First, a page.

CAMP LEJEUNE, N.C. --
Did anyone guess at the beginning of the NBA season that the Golden State Warriors would be where they are now? If you say you did, you’re probably lying.
No one saw this coming. No one saw Draymond Green being second in the NBA in triple-doubles or receiving the nod for an All-Star appearance.
You might have seen Stephen Curry hitting an ungodly amount of 3-point shots, but 8 away from a 400 three-ball season? What about him leading the league in points per game with 29.9 and on his way to his second MVP in back-to-back years?
Steve Kerr missed essentially the entire first half of the season; did you see Luke Walton leading the Warriors to a blazing hot 24 win streak to start the season before finally dropping a game?
No one saw this coming at all. So finally, with one game left in the regular season, the only thing that stands between the Warriors and the best record in NBA history are the Memphis Grizzles, currently locked up in the sixth seed in the Western Conference.
Granted, this is the same Grizzles team that nearly ended their quest for a record breaking, 73rd win just recently, with the Warriors pulling off a 1-point win on the road.
This is a record they should have absolutely chased since it’s become reality, how many chances did any team have at this since the 1995-1996 Chicago Bulls set it?
I happened to start thinking about this while watching my hometown New York Knicks falter and miss the playoffs for the third straight season and in the process disappoint me in ways I thought they couldn’t possibly do anymore. Golden State gave me a decent enough reason to continue to watch basketball this season.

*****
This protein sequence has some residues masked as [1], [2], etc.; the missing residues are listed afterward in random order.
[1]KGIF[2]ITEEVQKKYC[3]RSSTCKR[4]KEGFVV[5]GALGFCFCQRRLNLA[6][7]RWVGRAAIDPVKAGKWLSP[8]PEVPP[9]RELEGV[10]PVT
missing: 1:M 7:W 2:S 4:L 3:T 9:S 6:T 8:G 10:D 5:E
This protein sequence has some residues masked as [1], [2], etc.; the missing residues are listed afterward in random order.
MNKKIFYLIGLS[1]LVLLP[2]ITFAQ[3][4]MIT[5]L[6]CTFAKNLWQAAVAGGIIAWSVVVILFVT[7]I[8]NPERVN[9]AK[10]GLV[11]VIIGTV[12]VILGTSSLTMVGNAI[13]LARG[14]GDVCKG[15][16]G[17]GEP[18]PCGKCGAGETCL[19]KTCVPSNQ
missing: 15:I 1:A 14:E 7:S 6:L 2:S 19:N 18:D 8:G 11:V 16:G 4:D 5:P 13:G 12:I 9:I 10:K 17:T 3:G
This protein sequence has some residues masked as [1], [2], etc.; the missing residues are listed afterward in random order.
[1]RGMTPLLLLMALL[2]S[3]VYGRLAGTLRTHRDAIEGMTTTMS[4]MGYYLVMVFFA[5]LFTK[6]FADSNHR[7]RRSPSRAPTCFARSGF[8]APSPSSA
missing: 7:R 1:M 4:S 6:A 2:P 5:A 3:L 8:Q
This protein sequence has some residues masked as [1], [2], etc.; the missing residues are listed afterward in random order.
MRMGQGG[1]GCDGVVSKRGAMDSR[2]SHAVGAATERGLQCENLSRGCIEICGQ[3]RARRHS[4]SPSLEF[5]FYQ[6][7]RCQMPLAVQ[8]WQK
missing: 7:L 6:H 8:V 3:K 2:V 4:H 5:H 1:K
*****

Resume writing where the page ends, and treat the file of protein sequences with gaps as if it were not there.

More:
The reason was to watch history unfold.
Two months stand between now and the NBA finals, and as much as we’d all like to say that none of this matters if they don’t win a title, a 73 win season in a league full of superstars and established contenders is a huge deal.
Realistically speaking, the only team with a chance to beat this team in a seven-game series are the San Antonio Spurs. Other than that, good luck.
Whoever comes out of the East hasn’t shown much promise to get out of their own issues, and that includes the Cleveland Cavaliers.
I’m not going to say we should just hand them the title now, but if they keep up this level of play throughout the playoffs, we could see a dynasty forming in Oakland.
Editor’s note: Hall of Game is a weekly commentary series covering everything sports-related. Facts not attributed are purely the opinion of the writer.